I haven't been on here for ages but I really need some advice. My younger cocker pippa who is 8 keeps going for Mollie my older dog. About 4 years ago pippa started to guard us from Mollie, if we stroked pippa and Mollie approached, pippa would attack Mollie. We got a behaviourist in who showed us how to manage the situation and it all things were calm except for the occasional instance when someone forgot our rules. About 5 months ago pippa started to attack Mollie again, I thought it was a bit of stress as we had moved house and Mollie, who is now 11 was diagnosed with a bit of dementia and was acting a bit weird and we thought maybe she was giving confusing signals to pippa. I got Pippa checked over at the vets to make sure there was no medical reason  for her behaviour and he said she was fine, he gave Mollie medication for her dementia. It then got to every day that Pippa would go for Mollie sometimes 2 or 3 times a day. Mollie would only have to walk past her or look at her and she would attack. Mollie also has arthritis in 3 joints and so is not so quick and couldnt get away from her. I went back to vets as Pippa had lost weight and so vet decided to do blood tests to check and I at the same time decided to keep the dogs separate as Pippa was stressed all the time and Mollie was hiding under the table all the time. Once I got blood tests back and they were all clear, I  decided to see if a behaviourist would help. The one I rang has a bit of a list and can't see us for 3 weeks. Yesterday someone didn't close the door properly and Pippa managed to get to Mollie and just went for her. Mollie tried to walk away but Pippa would let go. I struggled to get her to release Mollie, I got bit, she didn't mean to my arm got in the way. Mollie was limping afterwards but seems to be ok now.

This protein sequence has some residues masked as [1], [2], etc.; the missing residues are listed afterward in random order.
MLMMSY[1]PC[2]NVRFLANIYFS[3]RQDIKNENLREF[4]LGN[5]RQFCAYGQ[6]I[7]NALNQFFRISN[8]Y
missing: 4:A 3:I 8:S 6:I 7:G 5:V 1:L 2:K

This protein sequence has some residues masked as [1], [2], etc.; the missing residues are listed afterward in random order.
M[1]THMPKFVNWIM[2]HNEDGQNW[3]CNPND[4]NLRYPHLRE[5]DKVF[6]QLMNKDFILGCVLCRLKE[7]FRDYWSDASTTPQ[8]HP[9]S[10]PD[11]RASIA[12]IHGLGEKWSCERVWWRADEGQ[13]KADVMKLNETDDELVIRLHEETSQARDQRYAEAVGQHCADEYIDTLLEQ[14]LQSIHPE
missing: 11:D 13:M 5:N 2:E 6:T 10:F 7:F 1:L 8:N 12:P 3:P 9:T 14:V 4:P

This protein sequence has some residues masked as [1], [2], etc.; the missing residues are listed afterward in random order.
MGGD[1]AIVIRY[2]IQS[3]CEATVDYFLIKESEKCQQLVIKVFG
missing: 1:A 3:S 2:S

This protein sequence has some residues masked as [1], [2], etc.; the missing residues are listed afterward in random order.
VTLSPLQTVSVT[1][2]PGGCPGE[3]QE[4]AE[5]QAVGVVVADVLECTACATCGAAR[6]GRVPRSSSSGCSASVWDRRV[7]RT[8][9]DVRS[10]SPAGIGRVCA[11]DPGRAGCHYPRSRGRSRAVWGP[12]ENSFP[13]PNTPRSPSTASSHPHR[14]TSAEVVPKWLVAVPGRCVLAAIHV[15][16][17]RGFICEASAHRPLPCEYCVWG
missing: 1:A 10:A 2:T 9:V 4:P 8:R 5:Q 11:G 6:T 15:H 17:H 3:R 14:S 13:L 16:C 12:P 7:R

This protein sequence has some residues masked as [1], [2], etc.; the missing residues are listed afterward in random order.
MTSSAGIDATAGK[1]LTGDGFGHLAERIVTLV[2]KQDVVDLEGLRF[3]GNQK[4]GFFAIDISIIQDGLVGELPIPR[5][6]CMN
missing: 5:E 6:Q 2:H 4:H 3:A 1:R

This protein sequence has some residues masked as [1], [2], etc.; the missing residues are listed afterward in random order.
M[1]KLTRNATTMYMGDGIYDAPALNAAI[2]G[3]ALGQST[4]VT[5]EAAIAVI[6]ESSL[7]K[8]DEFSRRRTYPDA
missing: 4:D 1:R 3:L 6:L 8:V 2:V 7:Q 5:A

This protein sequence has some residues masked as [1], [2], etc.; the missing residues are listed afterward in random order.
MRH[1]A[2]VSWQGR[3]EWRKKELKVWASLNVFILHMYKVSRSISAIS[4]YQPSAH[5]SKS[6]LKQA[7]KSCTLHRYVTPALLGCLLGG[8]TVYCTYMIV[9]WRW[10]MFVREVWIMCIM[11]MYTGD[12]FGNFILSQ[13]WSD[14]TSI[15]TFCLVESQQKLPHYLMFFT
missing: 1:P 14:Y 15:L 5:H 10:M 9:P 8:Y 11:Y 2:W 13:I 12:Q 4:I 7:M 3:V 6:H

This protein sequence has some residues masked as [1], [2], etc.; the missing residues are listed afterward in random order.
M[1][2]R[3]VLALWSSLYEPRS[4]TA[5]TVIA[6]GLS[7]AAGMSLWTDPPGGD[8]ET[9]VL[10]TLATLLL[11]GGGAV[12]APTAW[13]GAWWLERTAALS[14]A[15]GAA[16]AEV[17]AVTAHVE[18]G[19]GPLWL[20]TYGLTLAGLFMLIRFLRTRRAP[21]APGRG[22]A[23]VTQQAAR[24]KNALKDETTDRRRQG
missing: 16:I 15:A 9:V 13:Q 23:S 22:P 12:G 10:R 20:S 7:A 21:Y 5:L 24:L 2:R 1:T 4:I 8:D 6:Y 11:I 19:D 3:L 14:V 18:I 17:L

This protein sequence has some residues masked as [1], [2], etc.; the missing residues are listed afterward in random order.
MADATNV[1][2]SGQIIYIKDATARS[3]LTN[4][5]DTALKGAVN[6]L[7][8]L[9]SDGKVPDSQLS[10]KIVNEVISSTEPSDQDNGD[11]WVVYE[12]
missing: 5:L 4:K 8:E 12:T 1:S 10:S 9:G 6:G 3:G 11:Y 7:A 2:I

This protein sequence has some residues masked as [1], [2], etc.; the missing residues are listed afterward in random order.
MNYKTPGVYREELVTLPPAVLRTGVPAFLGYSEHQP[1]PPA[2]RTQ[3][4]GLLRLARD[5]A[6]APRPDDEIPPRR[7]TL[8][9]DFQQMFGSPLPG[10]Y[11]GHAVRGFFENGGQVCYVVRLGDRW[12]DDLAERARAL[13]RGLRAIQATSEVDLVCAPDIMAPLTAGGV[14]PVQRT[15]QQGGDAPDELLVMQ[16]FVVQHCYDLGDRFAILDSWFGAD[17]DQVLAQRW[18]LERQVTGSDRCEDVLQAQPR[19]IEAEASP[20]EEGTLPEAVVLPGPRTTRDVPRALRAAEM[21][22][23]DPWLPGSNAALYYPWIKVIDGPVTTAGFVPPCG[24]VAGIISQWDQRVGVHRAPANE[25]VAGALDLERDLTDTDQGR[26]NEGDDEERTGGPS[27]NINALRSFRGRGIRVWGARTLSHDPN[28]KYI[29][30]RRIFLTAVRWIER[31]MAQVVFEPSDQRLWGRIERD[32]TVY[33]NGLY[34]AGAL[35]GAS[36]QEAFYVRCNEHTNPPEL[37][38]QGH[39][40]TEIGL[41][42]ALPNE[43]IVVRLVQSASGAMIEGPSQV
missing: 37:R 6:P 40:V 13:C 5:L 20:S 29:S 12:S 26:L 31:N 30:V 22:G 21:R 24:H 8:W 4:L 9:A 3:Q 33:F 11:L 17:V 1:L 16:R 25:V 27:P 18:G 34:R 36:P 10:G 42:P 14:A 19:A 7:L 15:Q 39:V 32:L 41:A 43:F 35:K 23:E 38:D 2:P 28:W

I can't go on with keeping them separate but can't see they will ever be able to be together again.

Also my mum has Pippa sister who has started to go for her other dog, not all the time but acts very similar to Pippa and loses all control. My mums took her to the vets as she has got bitten a few times separating them too. The vet told her that her thought it was hereditary and then told her that he thought it was "cocker rage" and that it was rare but was sure that's what it is. He told her to see a behaviourist to confirm. My mum was upset and rang me to tell me that Pippa has it too.

I really can't see how a vet can just diagnose 2 dogs without seeing my dog ( we live in different counties). I thought " cocker rage" was very rare plus my vet has never even suggested this.  I really need some advice as I don't know what to do.

Side note:- On her own Pippa is really sweet and gentle and loves cuddles, can get stressed and whinges sometimes but you couldn't get a more loving dog and as the vet says is very solid at vets. He managed to take blood without nurse needing to hold her.
Photography / Re: Photobucket
« Last post by woodlander on Yesterday at 04:18:03 PM »
I had the same problem with photobucket and have just used IMGBB as suggested. I agree much better, more user friendly.
Bye bye photobucket..........